Aims & Objectives of UNESCO

Updated April 17, 2017

The United Nations Educational, Scientific and Cultural Organization is an international agency aimed at improving conditions for people around the world as well as preserving their heritage for generations to come. With roots dating back to the 1940s, it is more familiarly known as UNESCO. The agency's goals include promoting peace and erasing poverty while bringing the various cultures together.

Educational Goals

A key goal in the education area is for all the children of the world, particularly those in disadvantaged countries, to have a free, high-quality primary education by 2015. This goal was outlined in the Dakar Framework for Action adopted by the World Education Forum, which met in Dakar, Senegal, in April 2000. Part of the educational goal is to improve literacy among adults and to provide education for girls in underdeveloped countries that is on a par with that received by boys.

Scientific Goals

A goal of the scientific section is sustainable development while protecting our environmental resources, such as air and water quality, and working toward peace and human rights around the world. The program focuses on developing countries, particularly Africa, with an aim of promoting dialogue between scientists and policymakers. UNESCO scientists study climate change and how to prevent natural disasters around the world.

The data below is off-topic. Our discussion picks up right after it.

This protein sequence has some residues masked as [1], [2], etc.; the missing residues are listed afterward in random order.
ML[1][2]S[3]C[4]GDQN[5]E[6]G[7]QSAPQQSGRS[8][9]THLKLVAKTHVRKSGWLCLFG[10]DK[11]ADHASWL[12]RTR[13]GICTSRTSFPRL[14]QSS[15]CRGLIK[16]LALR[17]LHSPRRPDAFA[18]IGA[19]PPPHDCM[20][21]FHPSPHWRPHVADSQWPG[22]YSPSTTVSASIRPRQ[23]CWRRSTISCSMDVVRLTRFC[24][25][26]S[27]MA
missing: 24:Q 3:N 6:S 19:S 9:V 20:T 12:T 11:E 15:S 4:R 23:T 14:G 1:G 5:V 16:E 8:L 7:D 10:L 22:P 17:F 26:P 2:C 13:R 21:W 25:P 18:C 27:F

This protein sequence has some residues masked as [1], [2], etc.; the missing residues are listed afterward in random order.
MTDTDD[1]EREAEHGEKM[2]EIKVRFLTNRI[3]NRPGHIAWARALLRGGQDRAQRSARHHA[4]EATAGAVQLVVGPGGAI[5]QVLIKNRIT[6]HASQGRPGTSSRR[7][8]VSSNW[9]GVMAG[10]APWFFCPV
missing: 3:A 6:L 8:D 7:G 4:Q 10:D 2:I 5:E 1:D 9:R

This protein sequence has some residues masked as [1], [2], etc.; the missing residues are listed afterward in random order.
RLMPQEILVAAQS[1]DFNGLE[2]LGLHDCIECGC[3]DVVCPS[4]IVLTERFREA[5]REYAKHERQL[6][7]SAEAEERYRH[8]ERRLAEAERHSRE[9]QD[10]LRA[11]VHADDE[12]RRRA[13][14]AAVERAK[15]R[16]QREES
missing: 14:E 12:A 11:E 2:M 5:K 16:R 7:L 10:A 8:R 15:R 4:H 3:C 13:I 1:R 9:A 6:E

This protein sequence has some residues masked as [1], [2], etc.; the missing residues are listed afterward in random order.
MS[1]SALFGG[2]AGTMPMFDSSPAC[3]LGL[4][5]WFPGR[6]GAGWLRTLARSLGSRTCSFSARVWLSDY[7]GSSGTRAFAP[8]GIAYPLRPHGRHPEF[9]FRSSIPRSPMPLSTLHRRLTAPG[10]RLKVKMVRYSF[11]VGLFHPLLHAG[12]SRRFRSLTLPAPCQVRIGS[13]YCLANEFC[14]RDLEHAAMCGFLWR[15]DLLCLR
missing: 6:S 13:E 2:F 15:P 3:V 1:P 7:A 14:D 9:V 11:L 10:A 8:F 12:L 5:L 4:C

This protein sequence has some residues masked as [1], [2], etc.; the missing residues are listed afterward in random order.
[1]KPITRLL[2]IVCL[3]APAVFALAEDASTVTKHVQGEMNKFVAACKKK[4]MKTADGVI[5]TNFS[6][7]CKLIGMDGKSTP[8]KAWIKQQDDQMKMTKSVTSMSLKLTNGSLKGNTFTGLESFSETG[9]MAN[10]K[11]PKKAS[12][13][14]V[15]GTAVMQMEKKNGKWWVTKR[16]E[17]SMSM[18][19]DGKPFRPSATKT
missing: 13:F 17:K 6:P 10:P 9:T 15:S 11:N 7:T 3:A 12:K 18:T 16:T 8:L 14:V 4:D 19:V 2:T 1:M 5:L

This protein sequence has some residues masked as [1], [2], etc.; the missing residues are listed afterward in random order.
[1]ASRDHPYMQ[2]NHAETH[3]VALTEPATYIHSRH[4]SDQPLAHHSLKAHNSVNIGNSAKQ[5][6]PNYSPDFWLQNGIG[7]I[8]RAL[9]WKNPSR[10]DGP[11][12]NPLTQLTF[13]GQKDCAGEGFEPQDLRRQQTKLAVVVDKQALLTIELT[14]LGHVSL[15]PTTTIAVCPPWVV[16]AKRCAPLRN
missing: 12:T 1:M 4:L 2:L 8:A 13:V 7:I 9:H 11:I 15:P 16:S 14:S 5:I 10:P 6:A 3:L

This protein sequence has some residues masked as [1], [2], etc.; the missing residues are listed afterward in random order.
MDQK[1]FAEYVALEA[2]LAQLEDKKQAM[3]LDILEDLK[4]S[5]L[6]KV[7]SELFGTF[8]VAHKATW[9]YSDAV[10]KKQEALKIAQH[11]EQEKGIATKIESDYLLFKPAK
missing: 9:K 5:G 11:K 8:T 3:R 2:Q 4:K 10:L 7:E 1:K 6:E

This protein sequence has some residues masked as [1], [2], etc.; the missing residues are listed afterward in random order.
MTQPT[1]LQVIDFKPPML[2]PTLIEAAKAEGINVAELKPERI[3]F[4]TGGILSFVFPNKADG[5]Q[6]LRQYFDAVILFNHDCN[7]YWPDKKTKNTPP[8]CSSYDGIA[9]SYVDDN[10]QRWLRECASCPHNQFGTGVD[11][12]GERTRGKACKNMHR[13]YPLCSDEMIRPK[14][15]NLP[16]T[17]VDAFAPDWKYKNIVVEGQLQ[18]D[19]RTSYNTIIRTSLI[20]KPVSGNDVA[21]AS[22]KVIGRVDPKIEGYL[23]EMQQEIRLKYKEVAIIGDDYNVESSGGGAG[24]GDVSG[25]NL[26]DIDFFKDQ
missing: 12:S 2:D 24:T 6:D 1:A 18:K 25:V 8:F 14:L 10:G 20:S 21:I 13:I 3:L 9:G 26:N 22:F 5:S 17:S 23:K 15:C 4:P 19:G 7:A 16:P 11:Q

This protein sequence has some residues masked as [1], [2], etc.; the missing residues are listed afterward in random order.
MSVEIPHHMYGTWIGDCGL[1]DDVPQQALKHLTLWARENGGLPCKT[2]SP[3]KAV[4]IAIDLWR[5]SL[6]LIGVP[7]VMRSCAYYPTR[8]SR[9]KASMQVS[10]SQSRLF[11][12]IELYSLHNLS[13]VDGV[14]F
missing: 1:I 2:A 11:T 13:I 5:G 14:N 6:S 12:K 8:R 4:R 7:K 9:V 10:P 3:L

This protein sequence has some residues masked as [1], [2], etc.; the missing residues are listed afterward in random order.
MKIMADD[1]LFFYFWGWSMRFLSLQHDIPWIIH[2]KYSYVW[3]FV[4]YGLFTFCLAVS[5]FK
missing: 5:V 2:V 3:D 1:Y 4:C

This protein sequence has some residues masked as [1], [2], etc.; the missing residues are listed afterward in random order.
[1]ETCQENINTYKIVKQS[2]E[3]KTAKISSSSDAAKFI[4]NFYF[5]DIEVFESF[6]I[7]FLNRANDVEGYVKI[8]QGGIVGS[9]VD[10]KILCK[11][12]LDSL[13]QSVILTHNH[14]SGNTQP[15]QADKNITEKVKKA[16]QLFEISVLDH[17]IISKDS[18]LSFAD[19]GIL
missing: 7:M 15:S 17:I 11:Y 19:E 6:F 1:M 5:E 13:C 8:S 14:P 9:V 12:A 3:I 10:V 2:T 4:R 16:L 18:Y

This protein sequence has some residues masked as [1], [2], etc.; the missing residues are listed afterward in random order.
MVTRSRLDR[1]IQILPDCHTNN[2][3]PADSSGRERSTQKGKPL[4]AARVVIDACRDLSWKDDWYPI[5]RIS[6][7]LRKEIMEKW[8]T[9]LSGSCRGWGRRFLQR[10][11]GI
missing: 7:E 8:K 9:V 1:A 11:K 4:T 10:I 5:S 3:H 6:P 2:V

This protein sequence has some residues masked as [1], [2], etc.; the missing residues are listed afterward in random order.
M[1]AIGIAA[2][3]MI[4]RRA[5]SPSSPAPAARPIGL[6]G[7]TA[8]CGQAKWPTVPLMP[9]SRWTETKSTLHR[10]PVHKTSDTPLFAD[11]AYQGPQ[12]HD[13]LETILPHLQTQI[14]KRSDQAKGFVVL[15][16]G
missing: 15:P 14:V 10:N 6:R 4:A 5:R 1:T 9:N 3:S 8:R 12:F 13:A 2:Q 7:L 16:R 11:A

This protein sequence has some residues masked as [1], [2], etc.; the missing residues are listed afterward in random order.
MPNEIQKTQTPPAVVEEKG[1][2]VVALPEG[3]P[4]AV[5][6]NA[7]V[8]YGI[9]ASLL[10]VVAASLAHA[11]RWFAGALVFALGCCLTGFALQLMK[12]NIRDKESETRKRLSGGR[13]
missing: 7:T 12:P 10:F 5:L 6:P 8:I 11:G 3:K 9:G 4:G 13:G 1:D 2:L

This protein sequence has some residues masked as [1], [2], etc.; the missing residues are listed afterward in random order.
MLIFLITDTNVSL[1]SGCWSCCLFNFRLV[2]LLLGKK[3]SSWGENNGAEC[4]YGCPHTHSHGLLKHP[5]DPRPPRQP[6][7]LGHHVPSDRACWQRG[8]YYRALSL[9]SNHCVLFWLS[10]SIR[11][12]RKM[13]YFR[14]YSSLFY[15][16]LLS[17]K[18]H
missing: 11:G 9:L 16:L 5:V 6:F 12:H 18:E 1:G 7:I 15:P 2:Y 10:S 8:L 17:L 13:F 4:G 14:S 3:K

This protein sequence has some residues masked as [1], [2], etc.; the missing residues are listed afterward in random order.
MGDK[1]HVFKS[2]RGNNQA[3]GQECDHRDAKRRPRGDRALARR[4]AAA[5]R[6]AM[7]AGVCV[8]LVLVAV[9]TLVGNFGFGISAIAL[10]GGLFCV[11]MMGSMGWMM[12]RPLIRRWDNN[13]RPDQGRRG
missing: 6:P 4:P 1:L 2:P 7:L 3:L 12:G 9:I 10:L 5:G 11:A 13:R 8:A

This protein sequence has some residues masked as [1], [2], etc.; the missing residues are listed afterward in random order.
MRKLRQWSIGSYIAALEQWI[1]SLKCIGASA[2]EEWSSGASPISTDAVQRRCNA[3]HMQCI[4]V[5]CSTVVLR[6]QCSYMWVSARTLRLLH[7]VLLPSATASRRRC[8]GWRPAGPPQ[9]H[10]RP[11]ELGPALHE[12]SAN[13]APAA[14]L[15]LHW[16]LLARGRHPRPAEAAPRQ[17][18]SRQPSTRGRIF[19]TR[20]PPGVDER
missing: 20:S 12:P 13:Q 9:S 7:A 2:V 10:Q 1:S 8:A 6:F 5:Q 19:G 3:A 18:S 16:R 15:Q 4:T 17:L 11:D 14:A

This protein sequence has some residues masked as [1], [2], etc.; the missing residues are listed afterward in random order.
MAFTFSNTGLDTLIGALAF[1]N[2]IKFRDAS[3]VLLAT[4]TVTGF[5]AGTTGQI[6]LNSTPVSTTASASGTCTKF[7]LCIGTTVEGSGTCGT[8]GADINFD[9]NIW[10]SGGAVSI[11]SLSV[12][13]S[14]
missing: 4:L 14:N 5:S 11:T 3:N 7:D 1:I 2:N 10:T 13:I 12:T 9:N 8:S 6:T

Cultural Goals

A key component in the cultural sector is the World Heritage Site program. UNESCO believes that some sites belong to all the people of the world, regardless of where they are located. The goal is to preserve these sites, which may be of historic or scenic value, for future generations to enjoy. In 2011, there were 911 sites on the World Heritage site, including the Grand Canyon, Independence Hall and the Statue of Liberty in the United States. The agency also promotes cultural diversity and works to save the intangible aspects of a culture, such as folk songs and customs.

History of UNESCO

UNESCO was established in late 1945 following the end of World War II, when 44 countries met in London to discuss ways to restore the countries devastated by the war. The outcome of this conference was UNESCO, which the countries felt should work toward "the intellectual and moral solidarity of mankind" and, in doing so, "prevent the outbreak of another world war," according to a history of the agency. UNESCO headquarters are located in Paris, though it has offices throughout the world. Membership is made up of 193 countries that support UNESCO goals.

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About the Author

Cheryl Teal is an award-winning photojournalist who began writing professionally in 1968. She is a former small-business owner who specializes in writing about business, motorcycles and travel. She has her own line of travel guides called "Cheryl's Guides," which are mostly about travel in China. She holds a Bachelor of Arts in Spanish from Linfield College in McMinnville, Oregon.